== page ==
Mohsin Khan quits as head of Pakistan’s cricket committee

Mohsin Khan the head of Pakistan Cricket Board's cricket committee quits the position. (AFP/File)
Updated 21 June 2019

Mohsin Khan quits as head of Pakistan’s cricket committee

  • Khan has recently criticized Pakistan Team’s dismal performance in the World Cup
  • Cricket board managing director Wasim Khan will be the new head of the committee

ISLAMABAD: Former test opening batsman Mohsin Khan has quit as head of Pakistan Cricket Board’s cricket committee just four days after the national team lost to archrival India at the World Cup.
Khan, appearing as an analyst on national television, had been criticizing Pakistan dismal performance at the tournament.
The PCB issued a statement saying that during a recent meeting with the PCB chairman Ehsan Mani, Khan had “expressed his willingness to be released from his current position, which was accepted by the PCB chairman.”
Pakistan has won just one of its first five group matches at the World Cup, against top-ranked England.
A heavy loss to India last weekend likely means Pakistan needs victories in each of its remaining games, starting against South Africa on Sunday at Lord’s, to stand a chance of qualifying for the semifinals.
Former test captains Wasim Akram and Misbah-ul-Haq along with Urooj Mumtaz, ex-captain of Pakistan’s women’s team, are the other members of the cricket committee.
Mohsin Khan thanked the board for giving him an opportunity to head the cricket committee and said his “services are always available for Pakistan cricket at a suitable position in view of my past record.”
He was previously head of the selection committee and also coached the national team.
PCB managing director Wasim Khan will be the new head of the cricket committee as the cricket board plans to carry out robust review of national team’s performance over the past three years.


Critics cry foul as Pakistan looks to curb coronavirus 'fake news' on social media

Updated 09 July 2020

Critics cry foul as Pakistan looks to curb coronavirus 'fake news' on social media

  • Government sets up committee to prepare new “legal framework” to tackle coronavirus-related misinformation
  • Rights activists fear the new laws will be used to choke freedom of speech

ISLAMABAD: Pakistan’s interior minister said on Thursday the government planned to introduce new laws to curb coronavirus misinformation on social media platforms in a move that has stoked fears authorities will use the additional powers to choke freedom of speech and chill dissent.
On Wednesday, the National Command and Operation Center (NCOC), a top federal body set up to oversee the government’s coronavirus mitigation efforts, set up a committee under the chairmanship of the interior minister to prepare a legal framework to help the government deal with coronavirus-related “fake news” on social media platforms.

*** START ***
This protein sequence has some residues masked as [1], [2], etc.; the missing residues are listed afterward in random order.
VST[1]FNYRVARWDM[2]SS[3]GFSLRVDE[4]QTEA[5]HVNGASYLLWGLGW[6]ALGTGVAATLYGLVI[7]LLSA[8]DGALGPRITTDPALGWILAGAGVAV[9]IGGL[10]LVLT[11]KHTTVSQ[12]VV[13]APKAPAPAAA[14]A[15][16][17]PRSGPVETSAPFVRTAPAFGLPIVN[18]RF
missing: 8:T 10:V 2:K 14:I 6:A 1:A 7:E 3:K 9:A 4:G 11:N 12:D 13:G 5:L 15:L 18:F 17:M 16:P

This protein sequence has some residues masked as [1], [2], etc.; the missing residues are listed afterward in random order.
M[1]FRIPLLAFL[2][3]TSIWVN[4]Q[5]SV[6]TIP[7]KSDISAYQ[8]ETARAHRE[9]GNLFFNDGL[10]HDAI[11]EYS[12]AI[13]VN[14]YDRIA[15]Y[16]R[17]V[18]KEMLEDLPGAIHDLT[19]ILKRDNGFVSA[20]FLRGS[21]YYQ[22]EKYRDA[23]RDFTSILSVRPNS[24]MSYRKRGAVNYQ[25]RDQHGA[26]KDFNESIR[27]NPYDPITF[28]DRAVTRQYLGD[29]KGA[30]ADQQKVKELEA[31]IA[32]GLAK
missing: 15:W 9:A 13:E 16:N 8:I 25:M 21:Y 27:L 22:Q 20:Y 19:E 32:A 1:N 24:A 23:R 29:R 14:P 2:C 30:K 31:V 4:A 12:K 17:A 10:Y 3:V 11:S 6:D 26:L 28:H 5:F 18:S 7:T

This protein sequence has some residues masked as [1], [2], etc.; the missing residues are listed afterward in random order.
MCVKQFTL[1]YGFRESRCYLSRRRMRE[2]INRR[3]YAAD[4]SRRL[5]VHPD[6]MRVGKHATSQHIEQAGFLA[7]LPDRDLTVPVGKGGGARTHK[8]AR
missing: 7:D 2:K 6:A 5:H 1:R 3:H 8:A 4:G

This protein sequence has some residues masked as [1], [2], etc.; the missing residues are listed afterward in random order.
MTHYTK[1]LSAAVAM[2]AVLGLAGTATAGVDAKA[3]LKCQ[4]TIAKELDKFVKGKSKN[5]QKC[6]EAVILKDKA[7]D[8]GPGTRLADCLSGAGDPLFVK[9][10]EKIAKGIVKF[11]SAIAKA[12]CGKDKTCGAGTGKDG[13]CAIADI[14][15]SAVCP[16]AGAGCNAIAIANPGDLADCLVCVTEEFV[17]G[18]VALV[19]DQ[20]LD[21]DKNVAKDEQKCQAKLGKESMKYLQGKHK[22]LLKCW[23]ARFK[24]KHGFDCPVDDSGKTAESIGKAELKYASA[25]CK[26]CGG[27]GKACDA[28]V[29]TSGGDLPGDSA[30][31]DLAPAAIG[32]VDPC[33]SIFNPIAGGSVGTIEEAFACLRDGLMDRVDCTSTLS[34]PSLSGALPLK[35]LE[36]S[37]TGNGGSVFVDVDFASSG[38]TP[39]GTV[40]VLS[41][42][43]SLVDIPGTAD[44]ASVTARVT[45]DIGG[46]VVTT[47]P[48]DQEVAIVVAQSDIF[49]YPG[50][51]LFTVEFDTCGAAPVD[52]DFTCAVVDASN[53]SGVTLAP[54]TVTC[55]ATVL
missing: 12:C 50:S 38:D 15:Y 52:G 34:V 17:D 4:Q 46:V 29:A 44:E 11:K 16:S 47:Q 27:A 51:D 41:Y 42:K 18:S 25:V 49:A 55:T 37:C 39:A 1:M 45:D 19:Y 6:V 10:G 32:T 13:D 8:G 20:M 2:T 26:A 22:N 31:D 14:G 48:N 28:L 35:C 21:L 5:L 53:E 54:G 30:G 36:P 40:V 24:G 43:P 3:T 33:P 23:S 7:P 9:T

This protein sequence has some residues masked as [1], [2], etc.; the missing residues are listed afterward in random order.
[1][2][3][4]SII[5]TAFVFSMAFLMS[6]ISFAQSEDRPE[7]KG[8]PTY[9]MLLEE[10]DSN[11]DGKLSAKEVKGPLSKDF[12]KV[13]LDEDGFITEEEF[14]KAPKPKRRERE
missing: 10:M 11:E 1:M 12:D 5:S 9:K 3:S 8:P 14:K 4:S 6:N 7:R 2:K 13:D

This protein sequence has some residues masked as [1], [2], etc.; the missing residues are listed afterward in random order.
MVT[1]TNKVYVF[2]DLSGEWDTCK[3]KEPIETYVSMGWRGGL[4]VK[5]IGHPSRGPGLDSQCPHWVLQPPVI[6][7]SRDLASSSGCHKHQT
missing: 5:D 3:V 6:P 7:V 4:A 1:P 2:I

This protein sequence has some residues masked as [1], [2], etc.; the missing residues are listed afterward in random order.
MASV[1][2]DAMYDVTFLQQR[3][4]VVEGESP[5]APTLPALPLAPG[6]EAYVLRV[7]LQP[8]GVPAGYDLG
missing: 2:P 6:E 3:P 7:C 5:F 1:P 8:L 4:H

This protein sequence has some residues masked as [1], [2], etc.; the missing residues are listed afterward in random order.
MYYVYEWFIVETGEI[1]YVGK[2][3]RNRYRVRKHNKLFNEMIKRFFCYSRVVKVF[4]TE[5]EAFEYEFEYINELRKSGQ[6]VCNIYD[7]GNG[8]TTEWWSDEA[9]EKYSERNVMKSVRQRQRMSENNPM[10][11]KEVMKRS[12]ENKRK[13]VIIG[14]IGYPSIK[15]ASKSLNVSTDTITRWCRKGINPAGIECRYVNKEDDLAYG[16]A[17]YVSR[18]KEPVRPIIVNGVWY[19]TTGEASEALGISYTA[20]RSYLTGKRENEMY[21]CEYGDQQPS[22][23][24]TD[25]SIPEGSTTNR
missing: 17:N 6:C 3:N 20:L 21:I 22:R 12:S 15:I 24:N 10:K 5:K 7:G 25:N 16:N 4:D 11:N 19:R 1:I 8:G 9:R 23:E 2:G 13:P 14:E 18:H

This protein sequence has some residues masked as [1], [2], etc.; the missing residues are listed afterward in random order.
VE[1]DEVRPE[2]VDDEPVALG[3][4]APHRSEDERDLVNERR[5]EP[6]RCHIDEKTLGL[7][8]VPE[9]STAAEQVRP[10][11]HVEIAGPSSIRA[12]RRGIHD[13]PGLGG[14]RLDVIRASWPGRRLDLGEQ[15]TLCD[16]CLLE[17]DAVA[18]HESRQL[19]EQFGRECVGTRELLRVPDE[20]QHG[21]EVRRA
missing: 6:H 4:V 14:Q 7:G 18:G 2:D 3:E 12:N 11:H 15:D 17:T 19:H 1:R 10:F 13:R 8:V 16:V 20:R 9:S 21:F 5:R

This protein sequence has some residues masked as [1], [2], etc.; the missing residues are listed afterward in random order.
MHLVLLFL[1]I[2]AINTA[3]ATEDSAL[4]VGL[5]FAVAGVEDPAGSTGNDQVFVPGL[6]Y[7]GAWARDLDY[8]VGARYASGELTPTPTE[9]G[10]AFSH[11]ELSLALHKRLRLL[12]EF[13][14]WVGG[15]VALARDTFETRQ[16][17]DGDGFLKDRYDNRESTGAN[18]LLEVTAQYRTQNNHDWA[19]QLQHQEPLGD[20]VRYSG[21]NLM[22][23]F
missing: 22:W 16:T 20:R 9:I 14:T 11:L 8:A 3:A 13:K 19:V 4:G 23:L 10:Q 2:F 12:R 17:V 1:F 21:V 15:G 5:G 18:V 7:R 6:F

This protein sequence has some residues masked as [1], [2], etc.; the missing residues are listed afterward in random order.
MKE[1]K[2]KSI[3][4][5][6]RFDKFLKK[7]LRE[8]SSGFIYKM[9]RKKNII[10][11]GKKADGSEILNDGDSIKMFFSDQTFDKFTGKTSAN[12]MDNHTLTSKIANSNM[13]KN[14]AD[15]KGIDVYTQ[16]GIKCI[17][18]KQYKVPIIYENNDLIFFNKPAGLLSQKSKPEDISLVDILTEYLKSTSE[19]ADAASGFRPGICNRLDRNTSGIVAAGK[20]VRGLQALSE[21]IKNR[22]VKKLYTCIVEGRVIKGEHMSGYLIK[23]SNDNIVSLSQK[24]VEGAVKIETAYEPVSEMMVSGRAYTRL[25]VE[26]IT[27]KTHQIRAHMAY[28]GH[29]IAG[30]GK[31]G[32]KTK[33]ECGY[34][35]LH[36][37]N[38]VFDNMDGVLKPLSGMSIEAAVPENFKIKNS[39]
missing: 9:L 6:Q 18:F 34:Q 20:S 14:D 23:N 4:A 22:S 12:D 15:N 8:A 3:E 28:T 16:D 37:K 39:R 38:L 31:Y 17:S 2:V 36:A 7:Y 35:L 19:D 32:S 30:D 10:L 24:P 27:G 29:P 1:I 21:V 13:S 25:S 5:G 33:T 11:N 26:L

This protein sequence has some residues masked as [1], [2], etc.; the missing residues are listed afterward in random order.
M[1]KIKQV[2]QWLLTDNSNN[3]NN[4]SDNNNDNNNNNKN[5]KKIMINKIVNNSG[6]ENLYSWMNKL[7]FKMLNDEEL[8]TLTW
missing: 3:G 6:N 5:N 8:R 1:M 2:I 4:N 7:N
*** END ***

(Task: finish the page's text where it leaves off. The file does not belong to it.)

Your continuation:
Islamabad has previously struggled to regulate online content mostly by blocking or asking social media companies to remove blasphemous material and other posts that violate the country’s religious and cultural norms and laws or hurt national security interests.
In February, the government approved, and then rolled back, new rules to regulate cyberspace after opponents said they could be used to stifle dissent. Social media companies have also largely shunned obliging to help law enforcement agencies access data and remove online content deemed unlawful.
“Is the government a fool?” the interior minister said to Arab News on Thursday when asked if the NCOC had set up the new committee on the pretext of curtailing free speech or criticism of the government’s coronavirus mitigation policies. “If somebody asks me to suppress social media, I’ll straightaway say that I can’t do it.”
However, he said, the government was resolved to find ways to prevent the flow of false information regarding the pandemic.
These efforts, rights activists say, would allow the government to use the pandemic as an “excuse” to suppress freedom of speech.
“Social media companies have themselves been taking down disinformation and propaganda regarding COVID-19 since such posts go against their community standards,” Usama Khilji, director of Pakistani digital rights group Bolo Bhi, told Arab News, urging the government to improve coordination with social media giants like Twitter and Facebook in order to have inaccurate information removed instead of enacting new “draconian rules.”
Last month, the Pakistan Electronic Media Regulatory Authority issued an advisory to local media houses instructing them not to air coronavirus-related content that was “not based on ground realities” and was likely to create “unnecessary panic.” 
The advisory was seen as a warning to critics of the government’s efforts to fight growing rates of infection.
“If the government wants to counter online disinformation, it can do it by releasing authentic information instead of coercing journalists and media houses,” Iqbal Khattak, who represents Reporters Without Borders in Pakistan, told Arab News. “It must immediately drop its plan to enact new social media rules since we already know its objective is to undermine freedom of expression.”